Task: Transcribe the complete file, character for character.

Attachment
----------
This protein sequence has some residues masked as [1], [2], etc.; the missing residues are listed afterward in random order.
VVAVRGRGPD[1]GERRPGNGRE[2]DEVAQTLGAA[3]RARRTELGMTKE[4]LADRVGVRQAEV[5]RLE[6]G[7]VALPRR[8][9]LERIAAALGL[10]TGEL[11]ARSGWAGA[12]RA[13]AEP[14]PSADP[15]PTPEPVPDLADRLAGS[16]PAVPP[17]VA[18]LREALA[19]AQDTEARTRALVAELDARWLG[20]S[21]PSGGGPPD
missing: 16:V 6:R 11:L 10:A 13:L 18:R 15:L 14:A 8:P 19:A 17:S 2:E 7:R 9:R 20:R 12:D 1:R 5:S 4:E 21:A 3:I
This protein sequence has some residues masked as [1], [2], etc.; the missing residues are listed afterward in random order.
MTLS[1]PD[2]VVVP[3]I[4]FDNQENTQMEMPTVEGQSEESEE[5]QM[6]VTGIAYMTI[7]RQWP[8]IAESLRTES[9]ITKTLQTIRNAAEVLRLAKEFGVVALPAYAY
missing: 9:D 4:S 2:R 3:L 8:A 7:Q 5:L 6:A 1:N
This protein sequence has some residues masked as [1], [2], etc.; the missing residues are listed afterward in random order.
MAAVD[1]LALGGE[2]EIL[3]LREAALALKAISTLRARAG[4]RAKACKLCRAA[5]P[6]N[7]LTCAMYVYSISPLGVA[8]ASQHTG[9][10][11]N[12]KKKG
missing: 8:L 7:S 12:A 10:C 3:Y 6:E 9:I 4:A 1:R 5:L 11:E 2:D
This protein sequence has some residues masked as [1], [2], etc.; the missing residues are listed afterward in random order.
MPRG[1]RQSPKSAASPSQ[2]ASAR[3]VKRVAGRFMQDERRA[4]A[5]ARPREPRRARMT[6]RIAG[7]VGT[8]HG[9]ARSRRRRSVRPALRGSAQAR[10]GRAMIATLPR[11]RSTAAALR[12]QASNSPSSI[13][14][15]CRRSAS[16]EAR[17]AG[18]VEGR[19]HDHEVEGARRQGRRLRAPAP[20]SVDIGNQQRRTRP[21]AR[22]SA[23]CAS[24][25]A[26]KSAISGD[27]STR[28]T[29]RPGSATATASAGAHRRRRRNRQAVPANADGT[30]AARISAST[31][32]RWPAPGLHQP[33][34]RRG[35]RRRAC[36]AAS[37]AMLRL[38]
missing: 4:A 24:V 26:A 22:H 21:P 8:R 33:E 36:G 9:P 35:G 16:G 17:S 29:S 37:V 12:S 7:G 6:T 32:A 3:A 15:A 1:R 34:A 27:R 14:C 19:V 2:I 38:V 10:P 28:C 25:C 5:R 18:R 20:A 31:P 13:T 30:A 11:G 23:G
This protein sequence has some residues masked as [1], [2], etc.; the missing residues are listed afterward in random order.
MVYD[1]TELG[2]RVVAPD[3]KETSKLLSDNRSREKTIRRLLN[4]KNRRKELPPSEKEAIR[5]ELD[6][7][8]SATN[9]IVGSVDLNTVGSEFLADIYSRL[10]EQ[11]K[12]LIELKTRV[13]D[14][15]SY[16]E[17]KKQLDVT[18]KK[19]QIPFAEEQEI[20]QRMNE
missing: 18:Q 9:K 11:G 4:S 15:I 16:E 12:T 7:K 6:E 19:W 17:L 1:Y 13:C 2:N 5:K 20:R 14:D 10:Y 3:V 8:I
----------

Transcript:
This protein sequence has some residues masked as [1], [2], etc.; the missing residues are listed afterward in random order.
VVAVRGRGPD[1]GERRPGNGRE[2]DEVAQTLGAA[3]RARRTELGMTKE[4]LADRVGVRQAEV[5]RLE[6]G[7]VALPRR[8][9]LERIAAALGL[10]TGEL[11]ARSGWAGA[12]RA[13]AEP[14]PSADP[15]PTPEPVPDLADRLAGS[16]PAVPP[17]VA[18]LREALA[19]AQDTEARTRALVAELDARWLG[20]S[21]PSGGGPPD
missing: 16:V 6:R 11:L 10:A 13:L 18:R 15:L 14:A 8:P 19:A 17:S 2:E 7:R 9:R 20:R 12:D 1:R 5:S 4:E 21:A 3:I
This protein sequence has some residues masked as [1], [2], etc.; the missing residues are listed afterward in random order.
MTLS[1]PD[2]VVVP[3]I[4]FDNQENTQMEMPTVEGQSEESEE[5]QM[6]VTGIAYMTI[7]RQWP[8]IAESLRTES[9]ITKTLQTIRNAAEVLRLAKEFGVVALPAYAY
missing: 9:D 4:S 2:R 3:L 8:A 7:Q 5:L 6:A 1:N
This protein sequence has some residues masked as [1], [2], etc.; the missing residues are listed afterward in random order.
MAAVD[1]LALGGE[2]EIL[3]LREAALALKAISTLRARAG[4]RAKACKLCRAA[5]P[6]N[7]LTCAMYVYSISPLGVA[8]ASQHTG[9][10][11]N[12]KKKG
missing: 8:L 7:S 12:A 10:C 3:Y 6:E 9:I 4:A 1:R 5:L 11:E 2:D
This protein sequence has some residues masked as [1], [2], etc.; the missing residues are listed afterward in random order.
MPRG[1]RQSPKSAASPSQ[2]ASAR[3]VKRVAGRFMQDERRA[4]A[5]ARPREPRRARMT[6]RIAG[7]VGT[8]HG[9]ARSRRRRSVRPALRGSAQAR[10]GRAMIATLPR[11]RSTAAALR[12]QASNSPSSI[13][14][15]CRRSAS[16]EAR[17]AG[18]VEGR[19]HDHEVEGARRQGRRLRAPAP[20]SVDIGNQQRRTRP[21]AR[22]SA[23]CAS[24][25]A[26]KSAISGD[27]STR[28]T[29]RPGSATATASAGAHRRRRRNRQAVPANADGT[30]AARISAST[31][32]RWPAPGLHQP[33][34]RRG[35]RRRAC[36]AAS[37]AMLRL[38]
missing: 4:A 24:V 26:A 22:H 21:P 8:R 33:E 36:G 9:P 35:G 16:G 17:S 29:S 37:V 12:S 7:G 6:T 32:A 3:A 15:A 1:R 34:A 27:R 14:C 19:V 2:I 38:V 10:P 28:C 25:C 5:R 18:R 20:A 31:P 13:T 30:A 11:G 23:G
This protein sequence has some residues masked as [1], [2], etc.; the missing residues are listed afterward in random order.
MVYD[1]TELG[2]RVVAPD[3]KETSKLLSDNRSREKTIRRLLN[4]KNRRKELPPSEKEAIR[5]ELD[6][7][8]SATN[9]IVGSVDLNTVGSEFLADIYSRL[10]EQ[11]K[12]LIELKTRV[13]D[14][15]SY[16]E[17]KKQLDVT[18]KK[19]QIPFAEEQEI[20]QRMNE
missing: 18:Q 9:K 11:G 4:S 15:I 16:E 12:T 7:K 6:E 19:W 17:L 1:Y 13:C 2:N 5:K 20:R 14:D 10:Y 3:V 8:I